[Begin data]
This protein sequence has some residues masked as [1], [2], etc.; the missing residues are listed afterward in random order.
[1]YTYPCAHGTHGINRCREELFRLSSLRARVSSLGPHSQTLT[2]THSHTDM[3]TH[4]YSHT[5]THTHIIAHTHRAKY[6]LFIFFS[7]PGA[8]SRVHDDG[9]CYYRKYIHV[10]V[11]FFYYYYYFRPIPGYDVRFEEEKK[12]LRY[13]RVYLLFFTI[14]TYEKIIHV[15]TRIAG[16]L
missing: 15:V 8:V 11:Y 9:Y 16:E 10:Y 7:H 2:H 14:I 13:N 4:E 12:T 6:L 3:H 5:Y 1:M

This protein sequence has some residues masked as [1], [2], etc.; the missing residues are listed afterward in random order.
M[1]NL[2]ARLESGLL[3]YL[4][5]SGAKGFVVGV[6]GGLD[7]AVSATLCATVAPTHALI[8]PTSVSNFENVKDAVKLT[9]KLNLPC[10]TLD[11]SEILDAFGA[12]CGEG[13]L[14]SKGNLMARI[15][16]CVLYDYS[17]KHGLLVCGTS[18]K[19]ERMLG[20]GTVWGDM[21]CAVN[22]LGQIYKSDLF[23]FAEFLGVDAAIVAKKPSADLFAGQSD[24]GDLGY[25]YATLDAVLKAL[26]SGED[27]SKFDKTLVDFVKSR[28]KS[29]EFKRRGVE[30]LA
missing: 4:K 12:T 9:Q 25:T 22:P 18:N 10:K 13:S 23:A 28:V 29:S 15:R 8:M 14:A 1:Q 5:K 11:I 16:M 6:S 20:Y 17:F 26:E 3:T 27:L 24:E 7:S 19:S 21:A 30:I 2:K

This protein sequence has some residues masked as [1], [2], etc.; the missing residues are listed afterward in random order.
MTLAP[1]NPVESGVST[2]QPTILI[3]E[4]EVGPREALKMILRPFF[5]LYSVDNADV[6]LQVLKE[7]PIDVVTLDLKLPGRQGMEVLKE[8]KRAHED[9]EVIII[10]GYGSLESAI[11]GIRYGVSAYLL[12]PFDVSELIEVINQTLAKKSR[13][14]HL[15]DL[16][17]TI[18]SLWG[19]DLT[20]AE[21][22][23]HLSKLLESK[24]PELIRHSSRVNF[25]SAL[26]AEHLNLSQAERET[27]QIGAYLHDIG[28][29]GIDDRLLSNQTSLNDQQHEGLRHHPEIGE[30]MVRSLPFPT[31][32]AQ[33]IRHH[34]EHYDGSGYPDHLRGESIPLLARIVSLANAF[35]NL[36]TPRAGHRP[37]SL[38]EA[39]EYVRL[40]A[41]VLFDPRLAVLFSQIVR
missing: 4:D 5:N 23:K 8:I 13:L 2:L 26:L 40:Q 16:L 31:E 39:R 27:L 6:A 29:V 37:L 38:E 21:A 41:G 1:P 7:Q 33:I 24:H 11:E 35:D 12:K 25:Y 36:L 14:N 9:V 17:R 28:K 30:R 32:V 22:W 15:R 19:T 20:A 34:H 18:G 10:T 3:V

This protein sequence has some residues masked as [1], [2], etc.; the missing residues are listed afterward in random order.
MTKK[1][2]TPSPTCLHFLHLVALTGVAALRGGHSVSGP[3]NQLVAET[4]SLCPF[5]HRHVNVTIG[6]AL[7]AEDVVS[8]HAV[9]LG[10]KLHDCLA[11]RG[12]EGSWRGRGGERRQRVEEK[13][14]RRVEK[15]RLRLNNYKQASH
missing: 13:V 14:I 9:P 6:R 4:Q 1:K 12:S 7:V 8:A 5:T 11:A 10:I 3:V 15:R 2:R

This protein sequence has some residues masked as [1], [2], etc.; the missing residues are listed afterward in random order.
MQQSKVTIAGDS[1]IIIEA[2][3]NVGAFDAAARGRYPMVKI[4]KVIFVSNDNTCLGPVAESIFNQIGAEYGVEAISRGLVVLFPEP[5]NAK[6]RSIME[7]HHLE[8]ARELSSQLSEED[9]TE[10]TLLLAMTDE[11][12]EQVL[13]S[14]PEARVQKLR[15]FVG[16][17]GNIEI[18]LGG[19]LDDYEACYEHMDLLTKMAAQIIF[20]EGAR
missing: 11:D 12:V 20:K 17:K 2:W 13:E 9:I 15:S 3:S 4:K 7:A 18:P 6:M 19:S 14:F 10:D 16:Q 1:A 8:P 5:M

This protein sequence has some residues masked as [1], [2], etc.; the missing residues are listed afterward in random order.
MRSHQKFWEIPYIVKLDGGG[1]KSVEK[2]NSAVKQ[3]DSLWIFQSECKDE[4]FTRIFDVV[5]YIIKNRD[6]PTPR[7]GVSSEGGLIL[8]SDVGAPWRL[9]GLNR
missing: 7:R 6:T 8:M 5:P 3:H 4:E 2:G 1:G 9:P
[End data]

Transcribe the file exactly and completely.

This protein sequence has some residues masked as [1], [2], etc.; the missing residues are listed afterward in random order.
[1]YTYPCAHGTHGINRCREELFRLSSLRARVSSLGPHSQTLT[2]THSHTDM[3]TH[4]YSHT[5]THTHIIAHTHRAKY[6]LFIFFS[7]PGA[8]SRVHDDG[9]CYYRKYIHV[10]V[11]FFYYYYYFRPIPGYDVRFEEEKK[12]LRY[13]RVYLLFFTI[14]TYEKIIHV[15]TRIAG[16]L
missing: 15:V 8:V 11:Y 9:Y 16:E 10:Y 7:H 2:H 14:I 13:N 4:E 12:T 6:L 3:H 5:Y 1:M

This protein sequence has some residues masked as [1], [2], etc.; the missing residues are listed afterward in random order.
M[1]NL[2]ARLESGLL[3]YL[4][5]SGAKGFVVGV[6]GGLD[7]AVSATLCATVAPTHALI[8]PTSVSNFENVKDAVKLT[9]KLNLPC[10]TLD[11]SEILDAFGA[12]CGEG[13]L[14]SKGNLMARI[15][16]CVLYDYS[17]KHGLLVCGTS[18]K[19]ERMLG[20]GTVWGDM[21]CAVN[22]LGQIYKSDLF[23]FAEFLGVDAAIVAKKPSADLFAGQSD[24]GDLGY[25]YATLDAVLKAL[26]SGED[27]SKFDKTLVDFVKSR[28]KS[29]EFKRRGVE[30]LA
missing: 4:K 12:T 9:Q 25:T 22:P 18:N 10:K 13:S 23:A 28:V 29:S 15:R 8:M 14:A 1:Q 5:K 11:I 16:M 6:S 20:Y 17:F 26:E 3:T 27:L 24:E 7:S 19:S 21:A 30:I 2:K

This protein sequence has some residues masked as [1], [2], etc.; the missing residues are listed afterward in random order.
MTLAP[1]NPVESGVST[2]QPTILI[3]E[4]EVGPREALKMILRPFF[5]LYSVDNADV[6]LQVLKE[7]PIDVVTLDLKLPGRQGMEVLKE[8]KRAHED[9]EVIII[10]GYGSLESAI[11]GIRYGVSAYLL[12]PFDVSELIEVINQTLAKKSR[13][14]HL[15]DL[16][17]TI[18]SLWG[19]DLT[20]AE[21][22][23]HLSKLLESK[24]PELIRHSSRVNF[25]SAL[26]AEHLNLSQAERET[27]QIGAYLHDIG[28][29]GIDDRLLSNQTSLNDQQHEGLRHHPEIGE[30]MVRSLPFPT[31][32]AQ[33]IRHH[34]EHYDGSGYPDHLRGESIPLLARIVSLANAF[35]NL[36]TPRAGHRP[37]SL[38]EA[39]EYVRL[40]A[41]VLFDPRLAVLFSQIVR
missing: 4:D 5:N 23:K 8:I 13:L 2:L 26:L 40:Q 16:L 31:E 39:R 27:L 6:A 29:V 37:L 38:E 21:A 41:G 1:P 7:Q 33:I 24:H 11:E 35:D 12:K 25:Y 36:L 14:N 9:V 17:R 28:K 30:R 32:V 22:W 15:R 19:T 20:A 34:H 18:G 10:T 3:V

This protein sequence has some residues masked as [1], [2], etc.; the missing residues are listed afterward in random order.
MTKK[1][2]TPSPTCLHFLHLVALTGVAALRGGHSVSGP[3]NQLVAET[4]SLCPF[5]HRHVNVTIG[6]AL[7]AEDVVS[8]HAV[9]LG[10]KLHDCLA[11]RG[12]EGSWRGRGGERRQRVEEK[13][14]RRVEK[15]RLRLNNYKQASH
missing: 13:V 14:I 9:P 6:R 4:Q 1:K 12:S 7:V 8:A 5:T 11:A 10:I 3:V 15:R 2:R

This protein sequence has some residues masked as [1], [2], etc.; the missing residues are listed afterward in random order.
MQQSKVTIAGDS[1]IIIEA[2][3]NVGAFDAAARGRYPMVKI[4]KVIFVSNDNTCLGPVAESIFNQIGAEYGVEAISRGLVVLFPEP[5]NAK[6]RSIME[7]HHLE[8]ARELSSQLSEED[9]TE[10]TLLLAMTDE[11][12]EQVL[13]S[14]PEARVQKLR[15]FVG[16][17]GNIEI[18]LGG[19]LDDYEACYEHMDLLTKMAAQIIF[20]EGAR
missing: 11:D 12:V 20:K 17:K 2:W 13:E 9:I 15:S 3:S 4:K 7:A 18:P 6:M 19:S 14:F 10:D 16:Q 1:A 8:P 5:M

This protein sequence has some residues masked as [1], [2], etc.; the missing residues are listed afterward in random order.
MRSHQKFWEIPYIVKLDGGG[1]KSVEK[2]NSAVKQ[3]DSLWIFQSECKDE[4]FTRIFDVV[5]YIIKNRD[6]PTPR[7]GVSSEGGLIL[8]SDVGAPWRL[9]GLNR
missing: 7:R 6:T 8:M 5:P 3:H 4:E 2:G 1:G 9:P